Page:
A ways to go. . .

When I consider what is, or rather is not, available to people with Down syndrome and their families in some countries - particularly Eastern Europe - I realize how fortunate we are. We have access to good health care, we have early intervention for our kids which gives them a great advantage in reaching their potential, we have schools with educators trained specifically in working with kids that have special needs. We are fortunate.

Yet there are so many people out there - educated men and women, many in the medical and academic world - who believe that kids with down syndrome do not have a place in this world. Professor Albert Harris from UNC - Chapel Hill is one of those people believing that women have a moral obligation to test for and then terminate a child with Trisomy 21. This is a personal affront to families that have children with Down syndrome. This is what we are fighting against. This is the mindset of the professionals that are pushing for early testing and then scaring the life out of parents-to-be when they do get a positive diagnosis for Ds. It is profoundly irresponsible. This is not just about the ethics of abortion. These professionals are not giving an accurate picture of Down syndrome. How can those practicing medicine and teaching in our universities, with all the incredible advancements in medicine in this country, have such an antiquated understanding of Down syndrome?

Dr. Harris' comments in class have created an uproar. I, personally, am grateful to the student who spoke up in his class. We need more Lara Frame's. The National Down Syndrome Congress also spoke up when Dr. Harris' opinion was brought to their attention. Following is their statement:

Atlanta, GA -- February 22, 2008 -- According to a Raleigh News and Observer report and articles in a number of other journals, biology professor Albert Harris of the University of North Carolina, Chapel Hill, has stated, "In my opinion, the moral thing for older mothers to do is to have amniocentesis, as soon during pregnancy as is safe for the fetus, test whether placental cells have a third chromosome #21, and abort the fetus if it does," While Professor Harris qualified his statement as his "opinion" the National Down Syndrome Congress (NDSC) finds the professor has violated basic academic standards by expressing an opinion based on personal, anecdotal experience in a classroom setting. Reports suggest that Harris did so to spark discussion and debate. The NDSC would welcome that; however, we find Harris adds nothing to a debate which has been ongoing for sometime. He cites the fact that his opinion is based on the experience of one acquaintance whose life was, according to him, "ruined' by a child with Down syndrome. Instead of basing his opinion on facts, his own research or a clear understanding of the key points underpinning the debate, Harris has inserted his personal and quite obviously prejudicial opinion into an academic forum. In doing so, he has abused his responsibility to his students, colleagues and university. He has also inflicted unnecessary pain on people with Down syndrome and their families. Down syndrome is the most common naturally occurring cause of developmental delay. Occurring once in every 800 to 1000 live births, the syndrome affects approximately 350,000 Americans. Down syndrome impacts people across an extremely wide range, however it is rare for it to be, in fact, ruinous by any definition. The contrary is more often the case. NDSC Executive Director David Tolleson notes, “We are in constant contact with a large, vigorous national and international community of people with Down syndrome, their families and the professionals who support them. Additionally, published academic studies have found that most people with a family member with Down syndrome consider the experience to be a positive one.” Far from ruining lives, our families consistently report that their sons, daughters or siblings with Down syndrome enhance their lives and bring them great joy. A quick scan of the internet will produce many examples of people with Down syndrome who are embraced and valued by their families and communities. In the post secondary world, people with Down syndrome increasingly attend college and take their places as loyal, productive and valued employees. We question how any of that can be termed "ruinous."We therefore ask Professor Harris to retract his statement. In doing so, we also request that the professor make an appropriate apology to his students, explain clearly that his statement was a personal opinion and has no scientific basis and make every effort to convey to them current, accurate facts regarding Down syndrome. Should Professor Harris decline to do so, we call upon the University of North Carolina to investigate this incident and take appropriate disciplinary action.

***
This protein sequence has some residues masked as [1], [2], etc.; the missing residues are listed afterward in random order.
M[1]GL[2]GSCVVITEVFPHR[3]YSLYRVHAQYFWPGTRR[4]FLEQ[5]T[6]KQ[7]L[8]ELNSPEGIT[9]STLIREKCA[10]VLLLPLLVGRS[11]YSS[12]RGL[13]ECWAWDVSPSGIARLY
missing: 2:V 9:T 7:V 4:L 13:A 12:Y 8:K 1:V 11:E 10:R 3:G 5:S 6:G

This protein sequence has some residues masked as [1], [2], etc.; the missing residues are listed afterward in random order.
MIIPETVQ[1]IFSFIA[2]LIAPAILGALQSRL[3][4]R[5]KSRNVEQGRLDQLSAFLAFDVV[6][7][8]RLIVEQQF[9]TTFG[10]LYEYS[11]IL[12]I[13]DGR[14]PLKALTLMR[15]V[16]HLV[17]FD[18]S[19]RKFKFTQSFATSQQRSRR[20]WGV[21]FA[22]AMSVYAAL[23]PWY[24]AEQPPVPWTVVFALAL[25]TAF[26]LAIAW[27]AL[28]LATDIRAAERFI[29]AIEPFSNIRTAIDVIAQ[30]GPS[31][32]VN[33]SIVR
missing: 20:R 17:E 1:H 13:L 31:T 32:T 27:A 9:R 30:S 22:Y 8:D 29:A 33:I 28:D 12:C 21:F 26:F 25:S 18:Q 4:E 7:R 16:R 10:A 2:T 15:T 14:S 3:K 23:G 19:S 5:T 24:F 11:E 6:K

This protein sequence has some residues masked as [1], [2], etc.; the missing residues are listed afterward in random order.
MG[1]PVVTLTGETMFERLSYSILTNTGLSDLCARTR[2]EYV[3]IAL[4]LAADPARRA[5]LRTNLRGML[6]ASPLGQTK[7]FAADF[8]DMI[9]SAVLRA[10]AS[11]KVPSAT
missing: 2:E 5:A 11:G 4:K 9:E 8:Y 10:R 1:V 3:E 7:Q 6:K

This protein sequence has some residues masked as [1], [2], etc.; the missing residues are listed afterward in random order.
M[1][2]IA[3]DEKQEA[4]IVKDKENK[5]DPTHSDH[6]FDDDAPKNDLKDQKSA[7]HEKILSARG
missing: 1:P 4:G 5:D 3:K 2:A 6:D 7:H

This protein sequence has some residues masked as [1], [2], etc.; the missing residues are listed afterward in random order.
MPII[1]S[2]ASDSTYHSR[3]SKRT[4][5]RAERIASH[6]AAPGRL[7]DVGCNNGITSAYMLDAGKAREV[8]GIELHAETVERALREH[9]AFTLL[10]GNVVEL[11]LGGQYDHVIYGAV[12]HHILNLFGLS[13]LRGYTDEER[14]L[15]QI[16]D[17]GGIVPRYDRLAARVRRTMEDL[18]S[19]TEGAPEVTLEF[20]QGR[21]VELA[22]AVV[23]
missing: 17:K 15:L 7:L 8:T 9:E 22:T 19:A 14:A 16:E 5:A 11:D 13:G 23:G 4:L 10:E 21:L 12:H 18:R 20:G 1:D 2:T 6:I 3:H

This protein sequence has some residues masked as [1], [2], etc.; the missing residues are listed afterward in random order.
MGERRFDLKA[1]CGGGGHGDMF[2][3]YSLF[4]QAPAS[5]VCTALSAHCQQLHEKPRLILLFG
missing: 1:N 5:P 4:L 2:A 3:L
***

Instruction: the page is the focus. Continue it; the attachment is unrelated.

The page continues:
KathyR said...

thanks for this post..very well put.
another thing that people can do to bring awareness to the incredible bias that some doctors have against unborn babies with Down syndrome is to sign the petition here:
The plan is that people who sign it can then print it out on March 20th and send it to their representatives in Congress on March 21, which is World Down Syndrome Awareness Day (3/21) and ask them to support the Brownback-Kennedy Prenatally and Postnatally Diagnosed Condition Awareness Act.

Jen said...

I just don't understand how people can think these things Stacy! It is just mind-boggeling to me - they must not know a single person with Down Syndrome.
Hope you guys are feeling better - I have something today - not sure what it is - maybe mild flu!

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